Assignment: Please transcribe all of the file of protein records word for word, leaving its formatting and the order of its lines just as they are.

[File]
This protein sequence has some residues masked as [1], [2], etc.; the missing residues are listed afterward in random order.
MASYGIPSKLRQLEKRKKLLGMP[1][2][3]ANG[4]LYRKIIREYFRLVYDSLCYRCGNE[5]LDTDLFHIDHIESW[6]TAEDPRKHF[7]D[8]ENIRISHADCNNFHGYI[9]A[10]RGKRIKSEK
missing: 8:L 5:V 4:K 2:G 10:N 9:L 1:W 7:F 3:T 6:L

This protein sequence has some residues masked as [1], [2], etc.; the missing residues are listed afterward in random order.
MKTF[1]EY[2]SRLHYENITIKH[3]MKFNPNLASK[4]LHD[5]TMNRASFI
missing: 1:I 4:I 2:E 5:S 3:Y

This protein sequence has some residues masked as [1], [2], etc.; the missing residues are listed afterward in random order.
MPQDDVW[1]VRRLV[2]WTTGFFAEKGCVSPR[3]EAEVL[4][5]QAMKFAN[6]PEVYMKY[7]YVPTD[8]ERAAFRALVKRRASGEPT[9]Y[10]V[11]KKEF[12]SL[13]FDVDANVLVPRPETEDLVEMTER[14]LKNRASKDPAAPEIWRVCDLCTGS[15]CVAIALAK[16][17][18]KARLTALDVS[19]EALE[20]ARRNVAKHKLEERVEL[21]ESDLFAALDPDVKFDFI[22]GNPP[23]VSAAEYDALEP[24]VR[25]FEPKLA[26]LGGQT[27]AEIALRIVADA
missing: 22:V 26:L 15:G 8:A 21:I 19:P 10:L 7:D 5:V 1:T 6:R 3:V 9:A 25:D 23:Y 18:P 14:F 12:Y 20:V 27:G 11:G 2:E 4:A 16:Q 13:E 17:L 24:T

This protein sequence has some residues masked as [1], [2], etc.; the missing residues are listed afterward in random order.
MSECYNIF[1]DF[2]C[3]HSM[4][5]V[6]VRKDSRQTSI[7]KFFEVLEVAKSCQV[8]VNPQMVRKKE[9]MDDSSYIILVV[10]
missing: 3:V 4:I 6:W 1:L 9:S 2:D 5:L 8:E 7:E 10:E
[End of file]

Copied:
This protein sequence has some residues masked as [1], [2], etc.; the missing residues are listed afterward in random order.
MASYGIPSKLRQLEKRKKLLGMP[1][2][3]ANG[4]LYRKIIREYFRLVYDSLCYRCGNE[5]LDTDLFHIDHIESW[6]TAEDPRKHF[7]D[8]ENIRISHADCNNFHGYI[9]A[10]RGKRIKSEK
missing: 8:L 5:V 4:K 2:G 10:N 9:L 1:W 7:F 3:T 6:L

This protein sequence has some residues masked as [1], [2], etc.; the missing residues are listed afterward in random order.
MKTF[1]EY[2]SRLHYENITIKH[3]MKFNPNLASK[4]LHD[5]TMNRASFI
missing: 1:I 4:I 2:E 5:S 3:Y

This protein sequence has some residues masked as [1], [2], etc.; the missing residues are listed afterward in random order.
MPQDDVW[1]VRRLV[2]WTTGFFAEKGCVSPR[3]EAEVL[4][5]QAMKFAN[6]PEVYMKY[7]YVPTD[8]ERAAFRALVKRRASGEPT[9]Y[10]V[11]KKEF[12]SL[13]FDVDANVLVPRPETEDLVEMTER[14]LKNRASKDPAAPEIWRVCDLCTGS[15]CVAIALAK[16][17][18]KARLTALDVS[19]EALE[20]ARRNVAKHKLEERVEL[21]ESDLFAALDPDVKFDFI[22]GNPP[23]VSAAEYDALEP[24]VR[25]FEPKLA[26]LGGQT[27]AEIALRIVADA
missing: 22:V 26:L 15:G 8:A 21:I 19:P 10:L 7:D 5:V 1:T 6:R 3:V 9:A 25:D 23:Y 18:P 14:F 12:Y 20:V 27:G 11:G 2:E 4:A 16:Q 13:E 17:L 24:T

This protein sequence has some residues masked as [1], [2], etc.; the missing residues are listed afterward in random order.
MSECYNIF[1]DF[2]C[3]HSM[4][5]V[6]VRKDSRQTSI[7]KFFEVLEVAKSCQV[8]VNPQMVRKKE[9]MDDSSYIILVV[10]
missing: 3:V 4:I 6:W 1:L 9:S 2:D 5:L 8:E 7:E 10:E